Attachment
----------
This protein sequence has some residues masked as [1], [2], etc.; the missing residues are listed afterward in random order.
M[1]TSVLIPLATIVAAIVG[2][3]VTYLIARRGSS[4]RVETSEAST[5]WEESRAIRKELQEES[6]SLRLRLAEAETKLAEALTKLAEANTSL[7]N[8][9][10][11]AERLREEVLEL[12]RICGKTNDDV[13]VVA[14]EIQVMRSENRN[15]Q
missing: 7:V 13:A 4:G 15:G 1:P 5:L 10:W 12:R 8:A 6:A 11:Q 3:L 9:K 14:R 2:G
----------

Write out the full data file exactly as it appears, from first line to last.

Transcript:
This protein sequence has some residues masked as [1], [2], etc.; the missing residues are listed afterward in random order.
M[1]TSVLIPLATIVAAIVG[2][3]VTYLIARRGSS[4]RVETSEAST[5]WEESRAIRKELQEES[6]SLRLRLAEAETKLAEALTKLAEANTSL[7]N[8][9][10][11]AERLREEVLEL[12]RICGKTNDDV[13]VVA[14]EIQVMRSENRN[15]Q
missing: 7:V 13:A 4:G 15:G 1:P 5:L 10:W 12:R 8:A 6:A 11:Q 3:L 9:K 14:R 2:G